Because we can conceive of no set of facts to be drawn from this case that would fall outside the scope of immunity in section 702c, we reverse and remand with instructions for the trial court to enter summary judgment for the government.


The Honorable Bruce M. Van Sickle, United States District Judge for the District of North Dakota


33 U.S.C. § 702c provides:

Except when authorized by the Secretary of the Army upon the recommendation of the Chief of Engineers, no money appropriated under authority of sections 702a, 702b to 702d, 702e to 702g, 702h to 702j, 702k, 702L, and 702m of this title shall be expended on the construction of any item of the project until the States or levee districts have given assurances satisfactory to the Secretary of the Army that they will (a) maintain all flood-control works after their completion, except controlling and regulating spillway structures, including special relief levees; maintenance includes normally such matters as cutting grass, removal of weeds, local drainage, and minor repairs of main river levees; (b) agree to accept land turned over to them under the provisions of section 702d of this title; (c) provide without cost to the United States, all rights of way for levee foundations and levees on the main stem of the Mississippi River between Cape Girardeau, Missouri, and the Head of Passes.

No liability of any kind shall attach to or rest upon the United States for any damage from or by floods or flood waters at any place: Provided, however, That if in carrying out the purposes of sections 702a, 702b to 702d, 702e to 702g, 702h to 702j, 702k, 702L, and 702m of this title it shall be found that upon any stretch of the banks of the Mississippi River it is impracticable to construct levees, either because such construction is not economically justified or because such construction would unreasonably restrict the flood channel, and lands in such stretch of the river are subjected to overflow and damage which are not now overflowed or damaged by reason of the construction of levees on the opposite banks of the river it shall be the duty of the Secretary of the Army and the Chief of Engineers to institute proceedings on behalf of the United States Government to acquire either the absolute ownership of the lands so subjected to overflow and damage or floodage rights over such lands.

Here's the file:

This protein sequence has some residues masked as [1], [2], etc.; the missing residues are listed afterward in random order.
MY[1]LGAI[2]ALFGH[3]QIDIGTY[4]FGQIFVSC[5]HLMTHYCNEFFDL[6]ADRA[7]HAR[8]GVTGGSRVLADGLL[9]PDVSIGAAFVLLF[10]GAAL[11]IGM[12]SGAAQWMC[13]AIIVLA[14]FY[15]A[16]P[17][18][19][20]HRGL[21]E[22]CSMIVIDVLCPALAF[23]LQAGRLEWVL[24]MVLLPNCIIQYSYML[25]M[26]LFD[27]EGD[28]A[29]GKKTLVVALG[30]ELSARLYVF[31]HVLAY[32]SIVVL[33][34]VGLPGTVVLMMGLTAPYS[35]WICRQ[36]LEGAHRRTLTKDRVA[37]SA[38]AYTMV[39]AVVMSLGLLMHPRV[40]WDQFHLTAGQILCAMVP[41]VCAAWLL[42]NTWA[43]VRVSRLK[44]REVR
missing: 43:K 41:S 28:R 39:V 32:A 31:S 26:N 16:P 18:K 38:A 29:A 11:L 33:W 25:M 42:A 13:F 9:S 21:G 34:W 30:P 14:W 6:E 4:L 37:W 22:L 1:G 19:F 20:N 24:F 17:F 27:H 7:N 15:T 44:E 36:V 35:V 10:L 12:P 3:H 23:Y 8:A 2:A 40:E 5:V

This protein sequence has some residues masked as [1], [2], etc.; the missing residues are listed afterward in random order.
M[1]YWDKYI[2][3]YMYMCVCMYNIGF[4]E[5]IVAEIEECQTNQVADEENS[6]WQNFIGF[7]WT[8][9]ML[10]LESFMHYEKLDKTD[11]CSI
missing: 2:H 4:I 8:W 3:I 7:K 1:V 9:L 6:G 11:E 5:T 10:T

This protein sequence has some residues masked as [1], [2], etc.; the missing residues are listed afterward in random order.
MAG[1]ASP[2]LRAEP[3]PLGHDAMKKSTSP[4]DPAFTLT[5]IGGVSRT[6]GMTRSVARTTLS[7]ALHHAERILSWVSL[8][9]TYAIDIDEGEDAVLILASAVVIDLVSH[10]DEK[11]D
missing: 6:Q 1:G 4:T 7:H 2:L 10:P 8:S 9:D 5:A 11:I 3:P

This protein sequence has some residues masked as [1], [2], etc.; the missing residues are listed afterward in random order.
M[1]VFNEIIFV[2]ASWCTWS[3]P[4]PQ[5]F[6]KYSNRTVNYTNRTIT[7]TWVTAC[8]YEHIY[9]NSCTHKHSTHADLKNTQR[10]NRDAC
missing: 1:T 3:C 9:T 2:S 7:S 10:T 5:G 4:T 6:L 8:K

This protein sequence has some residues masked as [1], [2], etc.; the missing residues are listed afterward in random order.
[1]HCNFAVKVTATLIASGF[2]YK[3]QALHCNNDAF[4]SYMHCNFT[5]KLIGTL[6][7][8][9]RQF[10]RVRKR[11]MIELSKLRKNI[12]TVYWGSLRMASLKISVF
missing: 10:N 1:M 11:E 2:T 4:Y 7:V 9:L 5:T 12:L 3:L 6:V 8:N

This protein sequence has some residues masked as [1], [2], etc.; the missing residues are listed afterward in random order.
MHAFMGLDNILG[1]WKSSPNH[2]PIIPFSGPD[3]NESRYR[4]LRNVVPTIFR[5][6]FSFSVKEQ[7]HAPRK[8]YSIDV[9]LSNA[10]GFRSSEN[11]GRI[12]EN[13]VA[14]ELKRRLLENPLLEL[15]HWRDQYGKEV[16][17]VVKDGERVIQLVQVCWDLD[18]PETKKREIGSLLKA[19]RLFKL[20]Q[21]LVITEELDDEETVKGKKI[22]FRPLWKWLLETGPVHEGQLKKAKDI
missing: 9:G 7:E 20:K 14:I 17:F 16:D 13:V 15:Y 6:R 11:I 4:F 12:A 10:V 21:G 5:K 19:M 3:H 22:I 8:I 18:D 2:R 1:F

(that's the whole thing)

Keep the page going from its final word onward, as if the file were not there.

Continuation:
On November 22, 1976, the Taylors filed suit against the United States Government, seeking recovery for both a taking, 28 U.S.C. §§ 1346(a)(2), 1402, and tort claim damages, 28 U.S.C. §§ 1346(b), 2671 et seq. On February 22, 1977, the United States filed an answer to the Taylors' complaint. On March 2, 1977, the Taylors initiated discovery procedures by filing their first set of interrogatories. Then, on April 29, 1977, the United States filed a motion for summary judgment with supporting affidavit. There was no action by either of the parties or the district court until January 5, 1978, when the Taylors filed a motion to amend their complaint, brief and affidavit in support thereof, and a first amended complaint, which dismissed the taking claim under 28 U.S.C. §§ 1346(a)(2), 1402, See United States v. Cress, 243 U.S. 316, 37 S.Ct. 380, 61 L.Ed. 746 (1917), and restated the tort claim. The district court granted this motion and ordered the first amended complaint to be filed on February 13, 1978. The district court then considered the motion for summary judgment filed by the United States in response to the original complaint as being responsive to the first amended complaint. The district court denied the United States' motion for summary judgment on March 9, 1978, and entered an order on March 10, 1978. Consequently, on this appeal, we are concerned only with the issues raised in the first amended complaint


"It is well-settled that the later passage of the (Federal Tort Claims Act) in 1946 did not repeal by implication the immunity granted under § 702c." Lunsford v. United States, 570 F.2d 221, 228 (8th Cir. 1977)


This court described the seasonal floods occurring along the Missouri River in Omaha Indian Tribe, Treaty of 1854 v. Wilson, 575 F.2d 620, 634-35 n.27 (8th Cir. 1978), Cert. granted, --- U.S. ----, 99 S.Ct. 448, 58 L.Ed.2d 420 (1978):

The regular floods are two in number, and usually occur in April and in June. The first is extremely violent and of short duration, rarely lasting over a week or ten days; it seems to come largely from the upper river. The June rise, although generally higher, is of longer duration, being influenced by local rains and the general saturation of the soil. . . . The April rise is generally the most destructive, for it shows, for a time at least, a tendency to follow the channels developed during the low water season preceding, and, as a consequence, the banks are attacked with extreme violence. . . . Both, however, have sufficient power to produce tremendous effects and bring about the most astonishing changes.

Preliminary Report Upon the Improvement of the Navigation of the Missouri River, in Annual Report of the Chief of Engineers app. S, at 1651 (1881).